An unstoppable wave of women
Despite growing pressures, hundreds of indigenous women in northern Argentina are stepping up and putting their faith and love into action for their communities.
What began with a handful of women in northern Argentina in 2016 has grown into a movement of more than 1,400 women across the Anglican Province of South America.
AMARE (affiliated with Mothers’ Union) seeks to gather women and help them experience and understand God’s love for them and how important they are, so that they can love and serve others. (Matthew 22:37–39 is foundational.) When women become members, they promise to bless their families, churches and communities, with forgiveness and reconciliation also integral. AMARE stands for Anglican Women’s Group Renewed in the Spirit. The acrostic describes its mission: Animar, to encourage, Motivar, to motivate, Afirmar, to affirm, Renovar en el Espiritu, to be renewed constantly in the Spirit.
The greatest membership is in rural areas of the Diocese of Northern Argentina, among the Indigenous peoples. One Wichi woman, Isabel Vilte (died 2020), was an inspirational leader who blazed the way for women. Having been part of Mothers’ Union under the leadership of early missionaries, contact was re-established around parenting programmes. Women had continued to pray for their families, with many feeling perplexed about guiding their children in a changed world. Women were encouraged to begin AMARE as a local identity to give them a voice and dignity.
Navigating a new world
Indigenous communities face increasing Western influence. Families feel this acutely – parents are ill-equipped to guide their children in interacting with unfamiliar culture and technology. Traditional skills are sidelined and parents feel powerless as they see their way of life eroding.
AMARE parenting facilitators have held training groups to help parents navigate this new world. One parent saw this as, “a great blessing… [it] helped us feel good, it shows us how to live each day as family.” Yet facilitators increasingly faced discouragement, with lack of time or acceptance in their communities, and challenges with materials and language limiting their effectiveness.
In early 2020, 28 AMARE training facilitators (including Wichi and Toba) came together to evaluate the training, consider the challenges facing families and develop strategies to increase outreach. Facilitators adapted the format to connect better – and some held a group soon afterwards that greatly helped parents and carers.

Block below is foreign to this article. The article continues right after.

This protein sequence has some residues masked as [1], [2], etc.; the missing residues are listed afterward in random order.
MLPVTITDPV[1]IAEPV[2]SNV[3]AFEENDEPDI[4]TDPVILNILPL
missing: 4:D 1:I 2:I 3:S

As 2020 progressed, the COVID-19 pandemic changed the picture for AMARE. Prior to the pandemic, gathering in community was hugely important and members undertook uncomfortable journeys, slept on church floors and accepted uncertainty around food to be together. So, with tight restrictions on movement and gathering, how could they connect?
Part of Mothers’ Union’s rhythm is a daily “wave of prayer”, and in the AMARE WhatsApp group (with members across South America), the pandemic prompted women to begin posting and praying daily at noon. This was intended to sustain the group during the early days of the pandemic, but it continues more than 18 months later.
To reach those they couldn’t visit, mission partner Catherine Le Tissier reported, “[women] are finding creative ways of keeping in touch and caring for those in need. Some of the AMARE women have started a regular radio programme, which allows for a much wider sharing of news, testimonies, teaching and prayer, and reaches all those not able to go out during lockdown.”
Love in action
The heart of AMARE’s vision is to put love into action. Prior to the pandemic, as well as supporting parents, praying and visiting the sick, members ministered to young people caught in addiction, were involved with health education or helped in Sunday schools. The anniversary of AMARE each year sees members offering to pray for the authorities, and visiting local hospitals and schools.
During the pandemic, the enforcement of restrictions in some areas was heavy handed. Both indigenous and Criollo communities feared being taken away to enforced quarantine in unsanitary conditions if it was suggested there was a case of COVID-19. Yet still, the women of AMARE found ways to put love into action. Sent to an isolation centre, Wichi members took time to talk and pray for others at the centre who were scared.
Catherine continues, “Two leaders of AMARE, Gladys and Mirna, continue to attend to all those who call at their door, looking for prayer or support. I am full of admiration for those amazing leaders who continue daily to be there for others, despite their own challenges.”
Joining global voices
In addition to serving their own communities, the women of AMARE have joined with others around the world in the Mothers’ Union “No more 1 in 3” campaign against gender-based violence. In 2020, AMARE women spoke out on social media and took part in web-based events focused on eradicating abuse and violence towards women. In 2021 they reached out into their communities with prayer diaries and more information. Their presence was widely appreciated, as domestic violence and abuse are rife.
AMARE has also grown an online presence with a YouTube channel that is home to resources including workshops, Bible studies, Wichi hymns and prayers. Many members have mobile phones to access online material. In one rural Toba community, AMARE women gather around a laptop to listen to recorded workshops.
Catherine comments, “One great blessing of the pandemic has been the way the women have responded to keeping in contact, especially through prayer, across different countries and churches.” The wave continues from woman to woman across cultures and continent, as remarkable, resilient indigenous and urban women continue live out their name: “AMARE! I will love!”
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